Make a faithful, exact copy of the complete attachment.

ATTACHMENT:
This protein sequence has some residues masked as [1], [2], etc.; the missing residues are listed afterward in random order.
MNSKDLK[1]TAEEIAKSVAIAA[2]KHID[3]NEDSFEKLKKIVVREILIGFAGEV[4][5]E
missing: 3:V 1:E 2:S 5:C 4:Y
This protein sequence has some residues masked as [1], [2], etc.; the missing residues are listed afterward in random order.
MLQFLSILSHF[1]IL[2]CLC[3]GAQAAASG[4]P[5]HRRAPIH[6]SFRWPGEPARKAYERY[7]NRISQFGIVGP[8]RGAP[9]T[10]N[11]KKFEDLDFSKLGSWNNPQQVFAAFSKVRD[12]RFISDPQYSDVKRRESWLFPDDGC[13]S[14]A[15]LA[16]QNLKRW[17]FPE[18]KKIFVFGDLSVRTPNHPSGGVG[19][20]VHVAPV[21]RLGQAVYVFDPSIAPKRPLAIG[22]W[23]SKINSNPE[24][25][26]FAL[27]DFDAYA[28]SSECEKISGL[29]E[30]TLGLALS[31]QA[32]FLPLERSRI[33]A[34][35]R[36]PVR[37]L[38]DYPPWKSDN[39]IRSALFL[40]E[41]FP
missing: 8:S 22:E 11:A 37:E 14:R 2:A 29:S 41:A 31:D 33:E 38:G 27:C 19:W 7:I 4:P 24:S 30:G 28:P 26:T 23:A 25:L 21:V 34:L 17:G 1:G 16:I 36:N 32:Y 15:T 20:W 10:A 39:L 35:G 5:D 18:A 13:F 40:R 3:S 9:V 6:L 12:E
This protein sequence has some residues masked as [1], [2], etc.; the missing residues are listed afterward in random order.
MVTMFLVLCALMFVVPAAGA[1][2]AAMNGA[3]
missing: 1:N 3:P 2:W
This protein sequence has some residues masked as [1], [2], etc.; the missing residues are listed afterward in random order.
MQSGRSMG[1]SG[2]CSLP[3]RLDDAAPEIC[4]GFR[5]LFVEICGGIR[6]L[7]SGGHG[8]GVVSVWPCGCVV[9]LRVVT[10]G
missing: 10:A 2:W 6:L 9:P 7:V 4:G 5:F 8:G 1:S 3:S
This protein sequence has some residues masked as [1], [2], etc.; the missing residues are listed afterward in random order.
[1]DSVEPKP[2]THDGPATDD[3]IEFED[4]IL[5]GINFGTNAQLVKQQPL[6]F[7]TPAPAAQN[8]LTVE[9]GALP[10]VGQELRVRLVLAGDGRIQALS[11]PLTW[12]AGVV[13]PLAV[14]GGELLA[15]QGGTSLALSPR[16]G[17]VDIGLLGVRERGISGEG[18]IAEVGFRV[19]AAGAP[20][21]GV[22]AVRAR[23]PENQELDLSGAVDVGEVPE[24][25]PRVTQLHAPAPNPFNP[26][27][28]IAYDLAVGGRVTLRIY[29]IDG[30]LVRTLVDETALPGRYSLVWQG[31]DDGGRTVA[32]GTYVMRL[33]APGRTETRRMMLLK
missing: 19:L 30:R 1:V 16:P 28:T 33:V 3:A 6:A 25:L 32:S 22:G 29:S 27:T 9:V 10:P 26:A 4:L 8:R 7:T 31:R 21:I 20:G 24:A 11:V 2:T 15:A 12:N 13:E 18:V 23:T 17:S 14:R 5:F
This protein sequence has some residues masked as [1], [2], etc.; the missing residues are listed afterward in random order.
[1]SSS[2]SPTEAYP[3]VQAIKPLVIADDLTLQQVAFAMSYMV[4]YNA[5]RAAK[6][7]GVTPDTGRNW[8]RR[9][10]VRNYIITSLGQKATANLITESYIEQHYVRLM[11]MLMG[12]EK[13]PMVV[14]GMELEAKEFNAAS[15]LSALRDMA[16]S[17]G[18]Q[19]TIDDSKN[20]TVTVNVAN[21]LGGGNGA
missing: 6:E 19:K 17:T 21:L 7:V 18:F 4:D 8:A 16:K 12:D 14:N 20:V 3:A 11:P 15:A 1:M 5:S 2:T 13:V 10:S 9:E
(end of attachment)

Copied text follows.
This protein sequence has some residues masked as [1], [2], etc.; the missing residues are listed afterward in random order.
MNSKDLK[1]TAEEIAKSVAIAA[2]KHID[3]NEDSFEKLKKIVVREILIGFAGEV[4][5]E
missing: 3:V 1:E 2:S 5:C 4:Y
This protein sequence has some residues masked as [1], [2], etc.; the missing residues are listed afterward in random order.
MLQFLSILSHF[1]IL[2]CLC[3]GAQAAASG[4]P[5]HRRAPIH[6]SFRWPGEPARKAYERY[7]NRISQFGIVGP[8]RGAP[9]T[10]N[11]KKFEDLDFSKLGSWNNPQQVFAAFSKVRD[12]RFISDPQYSDVKRRESWLFPDDGC[13]S[14]A[15]LA[16]QNLKRW[17]FPE[18]KKIFVFGDLSVRTPNHPSGGVG[19][20]VHVAPV[21]RLGQAVYVFDPSIAPKRPLAIG[22]W[23]SKINSNPE[24][25][26]FAL[27]DFDAYA[28]SSECEKISGL[29]E[30]TLGLALS[31]QA[32]FLPLERSRI[33]A[34][35]R[36]PVR[37]L[38]DYPPWKSDN[39]IRSALFL[40]E[41]FP
missing: 8:S 22:E 11:A 37:E 14:R 2:A 29:S 41:A 31:D 33:E 38:G 27:C 19:W 7:I 4:P 24:S 30:G 28:P 26:T 23:A 25:L 21:V 34:L 17:G 1:G 16:I 36:N 32:Y 15:T 20:W 10:A 39:L 35:G 5:D 18:A 13:F 40:R 3:S 9:V 6:L 12:E
This protein sequence has some residues masked as [1], [2], etc.; the missing residues are listed afterward in random order.
MVTMFLVLCALMFVVPAAGA[1][2]AAMNGA[3]
missing: 1:N 3:P 2:W
This protein sequence has some residues masked as [1], [2], etc.; the missing residues are listed afterward in random order.
MQSGRSMG[1]SG[2]CSLP[3]RLDDAAPEIC[4]GFR[5]LFVEICGGIR[6]L[7]SGGHG[8]GVVSVWPCGCVV[9]LRVVT[10]G
missing: 10:A 2:W 6:L 9:P 7:V 4:G 5:F 8:G 1:S 3:S
This protein sequence has some residues masked as [1], [2], etc.; the missing residues are listed afterward in random order.
[1]DSVEPKP[2]THDGPATDD[3]IEFED[4]IL[5]GINFGTNAQLVKQQPL[6]F[7]TPAPAAQN[8]LTVE[9]GALP[10]VGQELRVRLVLAGDGRIQALS[11]PLTW[12]AGVV[13]PLAV[14]GGELLA[15]QGGTSLALSPR[16]G[17]VDIGLLGVRERGISGEG[18]IAEVGFRV[19]AAGAP[20][21]GV[22]AVRAR[23]PENQELDLSGAVDVGEVPE[24][25]PRVTQLHAPAPNPFNP[26][27][28]IAYDLAVGGRVTLRIY[29]IDG[30]LVRTLVDETALPGRYSLVWQG[31]DDGGRTVA[32]GTYVMRL[33]APGRTETRRMMLLK
missing: 19:L 30:R 1:V 16:P 28:T 33:V 3:A 6:A 25:L 32:S 22:G 29:S 27:T 9:V 10:P 26:A 4:L 8:R 7:T 31:R 21:I 20:G 24:A 11:V 2:T 15:A 12:N 13:E 18:V 23:T 17:S 14:R 5:F
This protein sequence has some residues masked as [1], [2], etc.; the missing residues are listed afterward in random order.
[1]SSS[2]SPTEAYP[3]VQAIKPLVIADDLTLQQVAFAMSYMV[4]YNA[5]RAAK[6][7]GVTPDTGRNW[8]RR[9][10]VRNYIITSLGQKATANLITESYIEQHYVRLM[11]MLMG[12]EK[13]PMVV[14]GMELEAKEFNAAS[15]LSALRDMA[16]S[17]G[18]Q[19]TIDDSKN[20]TVTVNVAN[21]LGGGNGA
missing: 6:E 19:K 17:T 21:L 7:V 18:F 4:D 8:A 16:K 12:D 14:N 20:V 3:A 11:P 15:A 1:M 5:S 2:T 13:V 10:S 9:E